Shane O'Neill covers Microsoft, Windows, Operating Systems, Productivity Apps and Online Services for Follow Shane on Twitter @smoneill. Follow everything from on Twitter @CIOonline. Email Shane at

Join the Good Gear Guide newsletter!

Error: Please check your email address.

Tags AppleMicrosofthardware systemstablet PCslaptops

Our Back to Business guide highlights the best products for you to boost your productivity at home, on the road, at the office, or in the classroom.

Keep up with the latest tech news, reviews and previews by subscribing to the Good Gear Guide newsletter.

Shane O'Neill

Show Comments

Most Popular Reviews

Latest News Articles


PCW Evaluation Team

Azadeh Williams

HP OfficeJet Pro 8730

A smarter way to print for busy small business owners, combining speedy printing with scanning and copying, making it easier to produce high quality documents and images at a touch of a button.

Andrew Grant

HP OfficeJet Pro 8730

I've had a multifunction printer in the office going on 10 years now. It was a neat bit of kit back in the day -- print, copy, scan, fax -- when printing over WiFi felt a bit like magic. It’s seen better days though and an upgrade’s well overdue. This HP OfficeJet Pro 8730 looks like it ticks all the same boxes: print, copy, scan, and fax. (Really? Does anyone fax anything any more? I guess it's good to know the facility’s there, just in case.) Printing over WiFi is more-or- less standard these days.

Ed Dawson

HP OfficeJet Pro 8730

As a freelance writer who is always on the go, I like my technology to be both efficient and effective so I can do my job well. The HP OfficeJet Pro 8730 Inkjet Printer ticks all the boxes in terms of form factor, performance and user interface.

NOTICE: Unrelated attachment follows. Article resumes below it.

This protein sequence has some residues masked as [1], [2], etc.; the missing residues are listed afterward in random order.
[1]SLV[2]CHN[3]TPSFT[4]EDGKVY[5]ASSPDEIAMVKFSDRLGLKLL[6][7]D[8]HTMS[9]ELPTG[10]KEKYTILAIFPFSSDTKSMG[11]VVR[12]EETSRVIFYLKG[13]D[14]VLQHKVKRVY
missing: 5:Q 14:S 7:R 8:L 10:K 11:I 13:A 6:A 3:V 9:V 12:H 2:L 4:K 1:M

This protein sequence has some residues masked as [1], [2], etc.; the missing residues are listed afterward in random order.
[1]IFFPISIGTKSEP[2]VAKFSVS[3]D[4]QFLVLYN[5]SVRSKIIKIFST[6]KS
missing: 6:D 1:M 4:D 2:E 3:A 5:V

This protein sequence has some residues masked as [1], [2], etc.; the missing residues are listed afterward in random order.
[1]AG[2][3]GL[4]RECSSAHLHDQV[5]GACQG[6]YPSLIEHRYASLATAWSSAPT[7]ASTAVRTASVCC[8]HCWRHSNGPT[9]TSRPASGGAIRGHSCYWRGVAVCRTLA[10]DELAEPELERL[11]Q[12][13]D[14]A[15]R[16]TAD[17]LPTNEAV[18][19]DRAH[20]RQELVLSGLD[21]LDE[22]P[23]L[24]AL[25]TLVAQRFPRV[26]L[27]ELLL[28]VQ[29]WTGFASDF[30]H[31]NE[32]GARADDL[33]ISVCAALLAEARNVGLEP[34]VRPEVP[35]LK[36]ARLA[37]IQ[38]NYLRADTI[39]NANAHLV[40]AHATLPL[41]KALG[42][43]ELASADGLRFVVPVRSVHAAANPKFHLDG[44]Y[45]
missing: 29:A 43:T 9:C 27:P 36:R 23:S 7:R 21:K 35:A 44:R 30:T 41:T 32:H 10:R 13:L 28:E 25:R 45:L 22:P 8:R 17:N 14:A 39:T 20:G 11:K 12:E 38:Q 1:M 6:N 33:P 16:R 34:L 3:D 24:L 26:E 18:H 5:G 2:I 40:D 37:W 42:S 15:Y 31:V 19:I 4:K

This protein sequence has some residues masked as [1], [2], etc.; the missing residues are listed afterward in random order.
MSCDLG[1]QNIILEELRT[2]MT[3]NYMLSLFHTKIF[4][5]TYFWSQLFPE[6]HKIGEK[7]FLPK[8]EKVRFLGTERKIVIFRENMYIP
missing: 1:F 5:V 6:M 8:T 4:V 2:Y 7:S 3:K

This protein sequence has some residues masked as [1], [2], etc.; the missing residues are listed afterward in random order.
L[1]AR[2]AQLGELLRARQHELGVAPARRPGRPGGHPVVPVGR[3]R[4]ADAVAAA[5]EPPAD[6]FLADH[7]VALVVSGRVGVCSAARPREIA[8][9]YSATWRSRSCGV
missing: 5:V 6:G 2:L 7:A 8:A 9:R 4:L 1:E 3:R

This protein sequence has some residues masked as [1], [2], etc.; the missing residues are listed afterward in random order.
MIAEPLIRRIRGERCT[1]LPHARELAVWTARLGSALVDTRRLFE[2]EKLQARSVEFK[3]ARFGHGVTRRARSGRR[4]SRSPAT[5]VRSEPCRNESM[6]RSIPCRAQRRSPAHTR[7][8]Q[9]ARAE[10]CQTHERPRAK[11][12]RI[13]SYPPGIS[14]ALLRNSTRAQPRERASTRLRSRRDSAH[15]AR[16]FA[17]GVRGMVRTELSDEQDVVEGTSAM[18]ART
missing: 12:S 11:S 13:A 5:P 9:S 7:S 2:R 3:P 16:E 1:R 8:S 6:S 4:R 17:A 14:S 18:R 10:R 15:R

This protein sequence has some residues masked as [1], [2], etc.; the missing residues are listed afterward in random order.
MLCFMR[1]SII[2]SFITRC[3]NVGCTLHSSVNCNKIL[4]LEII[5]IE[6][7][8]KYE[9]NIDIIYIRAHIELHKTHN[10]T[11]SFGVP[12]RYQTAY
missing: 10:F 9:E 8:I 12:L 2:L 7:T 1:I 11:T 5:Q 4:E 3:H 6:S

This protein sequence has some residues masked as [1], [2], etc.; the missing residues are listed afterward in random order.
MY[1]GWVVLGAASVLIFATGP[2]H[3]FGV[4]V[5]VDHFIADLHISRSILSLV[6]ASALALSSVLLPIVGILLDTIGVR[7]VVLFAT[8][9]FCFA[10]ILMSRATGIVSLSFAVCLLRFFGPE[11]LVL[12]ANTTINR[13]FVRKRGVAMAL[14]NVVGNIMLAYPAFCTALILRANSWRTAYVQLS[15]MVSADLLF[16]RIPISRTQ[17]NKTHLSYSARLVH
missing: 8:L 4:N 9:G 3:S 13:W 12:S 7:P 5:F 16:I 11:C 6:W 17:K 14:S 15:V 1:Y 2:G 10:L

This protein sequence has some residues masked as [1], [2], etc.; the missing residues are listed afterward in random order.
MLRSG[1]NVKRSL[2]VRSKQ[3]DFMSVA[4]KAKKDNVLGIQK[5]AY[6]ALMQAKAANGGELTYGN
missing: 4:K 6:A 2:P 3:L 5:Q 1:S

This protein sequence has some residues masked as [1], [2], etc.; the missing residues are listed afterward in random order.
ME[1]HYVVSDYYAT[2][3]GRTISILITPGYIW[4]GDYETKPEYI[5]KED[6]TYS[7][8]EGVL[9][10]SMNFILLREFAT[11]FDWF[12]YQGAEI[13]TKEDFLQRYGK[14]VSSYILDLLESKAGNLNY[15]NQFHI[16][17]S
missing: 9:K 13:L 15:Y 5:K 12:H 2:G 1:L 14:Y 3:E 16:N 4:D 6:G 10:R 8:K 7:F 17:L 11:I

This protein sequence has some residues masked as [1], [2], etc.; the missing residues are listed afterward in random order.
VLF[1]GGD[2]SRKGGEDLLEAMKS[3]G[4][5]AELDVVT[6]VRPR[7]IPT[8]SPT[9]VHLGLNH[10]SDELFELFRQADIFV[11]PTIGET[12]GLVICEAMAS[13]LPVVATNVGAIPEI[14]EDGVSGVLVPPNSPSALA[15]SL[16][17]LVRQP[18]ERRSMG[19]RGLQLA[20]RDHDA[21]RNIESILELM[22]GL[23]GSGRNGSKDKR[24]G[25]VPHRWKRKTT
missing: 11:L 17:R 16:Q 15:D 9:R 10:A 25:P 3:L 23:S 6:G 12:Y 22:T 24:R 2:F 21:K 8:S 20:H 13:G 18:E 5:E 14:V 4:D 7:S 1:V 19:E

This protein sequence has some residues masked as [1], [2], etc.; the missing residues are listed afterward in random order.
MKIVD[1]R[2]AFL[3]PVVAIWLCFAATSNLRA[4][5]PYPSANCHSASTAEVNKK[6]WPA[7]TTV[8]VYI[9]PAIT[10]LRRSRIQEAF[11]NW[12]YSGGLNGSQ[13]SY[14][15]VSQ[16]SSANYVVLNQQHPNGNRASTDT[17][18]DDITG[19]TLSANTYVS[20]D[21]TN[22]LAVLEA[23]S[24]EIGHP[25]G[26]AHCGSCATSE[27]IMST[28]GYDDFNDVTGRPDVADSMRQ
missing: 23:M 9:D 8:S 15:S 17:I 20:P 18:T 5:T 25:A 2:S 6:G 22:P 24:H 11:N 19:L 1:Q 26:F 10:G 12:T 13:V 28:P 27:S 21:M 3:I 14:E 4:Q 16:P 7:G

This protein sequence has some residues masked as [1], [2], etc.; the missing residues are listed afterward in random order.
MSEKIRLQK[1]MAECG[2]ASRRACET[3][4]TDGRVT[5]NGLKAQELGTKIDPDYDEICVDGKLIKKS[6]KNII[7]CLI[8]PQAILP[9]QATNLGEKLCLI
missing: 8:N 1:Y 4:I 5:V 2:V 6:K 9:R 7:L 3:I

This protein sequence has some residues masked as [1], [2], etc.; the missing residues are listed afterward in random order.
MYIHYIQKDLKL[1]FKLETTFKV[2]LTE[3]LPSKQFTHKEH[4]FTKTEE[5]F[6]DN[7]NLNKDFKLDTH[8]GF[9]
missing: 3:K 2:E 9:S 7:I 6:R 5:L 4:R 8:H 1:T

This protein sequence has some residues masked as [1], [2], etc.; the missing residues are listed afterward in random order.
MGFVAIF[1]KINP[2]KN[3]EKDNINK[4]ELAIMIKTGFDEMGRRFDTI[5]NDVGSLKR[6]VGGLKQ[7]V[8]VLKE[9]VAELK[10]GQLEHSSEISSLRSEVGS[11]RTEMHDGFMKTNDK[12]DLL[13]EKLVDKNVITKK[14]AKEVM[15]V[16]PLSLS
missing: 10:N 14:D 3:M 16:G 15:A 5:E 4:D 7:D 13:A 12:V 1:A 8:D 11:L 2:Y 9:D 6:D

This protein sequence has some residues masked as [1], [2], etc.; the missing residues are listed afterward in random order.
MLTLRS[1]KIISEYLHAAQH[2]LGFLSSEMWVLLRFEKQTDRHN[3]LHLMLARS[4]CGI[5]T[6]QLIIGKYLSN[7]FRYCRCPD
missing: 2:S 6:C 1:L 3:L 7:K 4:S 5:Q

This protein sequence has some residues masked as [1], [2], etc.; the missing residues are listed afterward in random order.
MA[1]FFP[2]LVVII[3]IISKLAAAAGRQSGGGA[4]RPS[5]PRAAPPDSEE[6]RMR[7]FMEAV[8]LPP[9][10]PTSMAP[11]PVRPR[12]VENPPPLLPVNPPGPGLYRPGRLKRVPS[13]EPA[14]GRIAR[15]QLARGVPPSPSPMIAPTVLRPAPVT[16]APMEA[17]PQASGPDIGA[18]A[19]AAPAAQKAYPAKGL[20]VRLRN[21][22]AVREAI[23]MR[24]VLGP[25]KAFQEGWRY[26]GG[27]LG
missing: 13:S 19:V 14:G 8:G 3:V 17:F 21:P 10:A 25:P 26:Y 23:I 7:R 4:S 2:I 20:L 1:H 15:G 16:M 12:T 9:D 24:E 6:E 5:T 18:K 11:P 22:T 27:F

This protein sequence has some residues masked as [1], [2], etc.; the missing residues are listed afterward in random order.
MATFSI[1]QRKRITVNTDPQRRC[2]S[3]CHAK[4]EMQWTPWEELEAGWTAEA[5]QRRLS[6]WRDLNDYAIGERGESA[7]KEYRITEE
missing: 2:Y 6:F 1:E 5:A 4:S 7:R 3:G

Michael Hargreaves

Windows 10 for Business / Dell XPS 13

I’d happily recommend this touchscreen laptop and Windows 10 as a great way to get serious work done at a desk or on the road.

Aysha Strobbe

Windows 10 / HP Spectre x360

Ultimately, I think the Windows 10 environment is excellent for me as it caters for so many different uses. The inclusion of the Xbox app is also great for when you need some downtime too!

Mark Escubio

Windows 10 / Lenovo Yoga 910

For me, the Xbox Play Anywhere is a great new feature as it allows you to play your current Xbox games with higher resolutions and better graphics without forking out extra cash for another copy. Although available titles are still scarce, but I’m sure it will grow in time.

Featured Content

Latest Jobs

Don’t have an account? Sign up here

Don't have an account? Sign up now

Forgot password?